Manipulating photoluminescent properties via spatial control of optically active media within polymer matrices and templates

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Smith, Marcus J.
Tsukruk, Vladimir V.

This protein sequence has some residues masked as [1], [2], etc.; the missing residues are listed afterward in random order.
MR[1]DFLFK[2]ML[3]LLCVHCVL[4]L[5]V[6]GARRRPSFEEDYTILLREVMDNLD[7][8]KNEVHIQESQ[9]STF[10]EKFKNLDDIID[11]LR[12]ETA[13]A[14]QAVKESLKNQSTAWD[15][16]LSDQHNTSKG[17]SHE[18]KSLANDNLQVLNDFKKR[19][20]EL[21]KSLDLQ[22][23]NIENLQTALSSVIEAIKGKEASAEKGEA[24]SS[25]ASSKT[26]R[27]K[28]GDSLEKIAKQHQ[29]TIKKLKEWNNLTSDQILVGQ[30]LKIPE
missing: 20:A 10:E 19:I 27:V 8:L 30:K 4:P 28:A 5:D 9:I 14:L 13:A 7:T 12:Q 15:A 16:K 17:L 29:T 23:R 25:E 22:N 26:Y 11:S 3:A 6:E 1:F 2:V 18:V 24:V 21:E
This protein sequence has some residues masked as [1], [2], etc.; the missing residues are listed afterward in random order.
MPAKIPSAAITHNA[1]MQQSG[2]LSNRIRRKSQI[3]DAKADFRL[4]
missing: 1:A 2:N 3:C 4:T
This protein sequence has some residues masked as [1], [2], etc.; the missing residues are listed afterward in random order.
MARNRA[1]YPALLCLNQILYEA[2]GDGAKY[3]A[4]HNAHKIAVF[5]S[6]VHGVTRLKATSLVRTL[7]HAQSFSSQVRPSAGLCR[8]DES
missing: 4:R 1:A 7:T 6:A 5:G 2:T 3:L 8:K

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Fundamentally, light management plays a central role in industries such as life science, health, communication, energy, and agriculture. Research involving further understanding and control of light to the benefit of humankind continues to be a driving force for advancing society. Of particular interest is furthering our understanding of light-matter interactions. By controlling these interactions, intriguing optical phenomenon such as directional light modulation and low threshold lasing can be achieved, particularly with photonic assemblies of gain medium. This study focuses on understanding the fundamental aspect of light-matter interactions and propagation in gain medium such as organic dyes, quantum dots (QD), and QD-polymer nanocomposites. Specific emphasis is placed on understanding the QD-polymer interface to realize guided assembly in nanocomposites and on finding the parameters governing optical coupling between nanocomposite structures with particular focus on photonic cavity size, shape, position, and obtaining dynamic tunability. This work provides a scientific framework which demonstrates useful methodologies for designing photonic systems that require control of light-matter interactions including emission, mode activity, and resonator coupling. Specifically, Cd based core and core/shell QDs with different interfacial architectures, including core/shell with sharp interface, and core/graded shell, are investigated to understand dynamic photoluminescence behavior. Core/shell QDs with a CdSe/ZnS composition showed the most dynamic PL behavior with an emission signature that showed semi-reversible recovery behavior based on exposure conditions. Next, an ultrafast crosslinking technique incorporating thiol-ene chemistry was used to realize QD-polymer nanocomposites with high loading, minimal aggregation and optical scattering, and tunable mechanical properties. Finally, lithographic techniques were used to fabricate high resolution templates for whispering gallery mode microsphere resonator assembly, and individual and coupled microdisk resonators with strong coupling. Taking advantage of 3D lithography, with ~200nm resolution, and unique system design we obtain microsphere resonators with sub-100nm gap spacing, equating to strong evanescently coupled resonators. The knowledge obtained herein can be used to aid in the design of robust optical materials with added functionality and tunability for sensing and enhanced light modulation leading to unique optical phenomenon such as directional lasing and unidirectional light propagation.
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